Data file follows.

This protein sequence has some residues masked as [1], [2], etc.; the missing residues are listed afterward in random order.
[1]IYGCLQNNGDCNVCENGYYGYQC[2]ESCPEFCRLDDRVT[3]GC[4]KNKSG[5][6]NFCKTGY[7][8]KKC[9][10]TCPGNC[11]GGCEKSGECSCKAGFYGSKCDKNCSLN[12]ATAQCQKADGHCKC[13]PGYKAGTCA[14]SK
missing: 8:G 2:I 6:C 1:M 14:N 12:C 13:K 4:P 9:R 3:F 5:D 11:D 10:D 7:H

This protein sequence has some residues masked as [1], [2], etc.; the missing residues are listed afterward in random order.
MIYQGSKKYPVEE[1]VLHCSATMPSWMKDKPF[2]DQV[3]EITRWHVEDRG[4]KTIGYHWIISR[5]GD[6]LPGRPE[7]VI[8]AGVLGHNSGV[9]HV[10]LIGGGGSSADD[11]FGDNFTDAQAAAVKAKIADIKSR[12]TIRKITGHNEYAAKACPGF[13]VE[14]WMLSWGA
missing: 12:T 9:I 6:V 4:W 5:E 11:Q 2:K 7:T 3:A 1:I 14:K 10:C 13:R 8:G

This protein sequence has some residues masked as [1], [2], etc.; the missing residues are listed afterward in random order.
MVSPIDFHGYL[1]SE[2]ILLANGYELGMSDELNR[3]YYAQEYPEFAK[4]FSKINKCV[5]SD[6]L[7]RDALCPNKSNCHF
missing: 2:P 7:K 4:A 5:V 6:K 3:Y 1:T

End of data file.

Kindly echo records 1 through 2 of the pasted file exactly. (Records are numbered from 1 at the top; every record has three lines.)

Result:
This protein sequence has some residues masked as [1], [2], etc.; the missing residues are listed afterward in random order.
[1]IYGCLQNNGDCNVCENGYYGYQC[2]ESCPEFCRLDDRVT[3]GC[4]KNKSG[5][6]NFCKTGY[7][8]KKC[9][10]TCPGNC[11]GGCEKSGECSCKAGFYGSKCDKNCSLN[12]ATAQCQKADGHCKC[13]PGYKAGTCA[14]SK
missing: 8:G 2:I 6:C 1:M 14:N 12:C 13:K 4:P 9:R 3:F 5:D 11:D 10:D 7:H

This protein sequence has some residues masked as [1], [2], etc.; the missing residues are listed afterward in random order.
MIYQGSKKYPVEE[1]VLHCSATMPSWMKDKPF[2]DQV[3]EITRWHVEDRG[4]KTIGYHWIISR[5]GD[6]LPGRPE[7]VI[8]AGVLGHNSGV[9]HV[10]LIGGGGSSADD[11]FGDNFTDAQAAAVKAKIADIKSR[12]TIRKITGHNEYAAKACPGF[13]VE[14]WMLSWGA
missing: 12:T 9:I 6:V 4:W 5:E 11:Q 2:K 7:T 3:A 1:I 14:K 10:C 13:R 8:G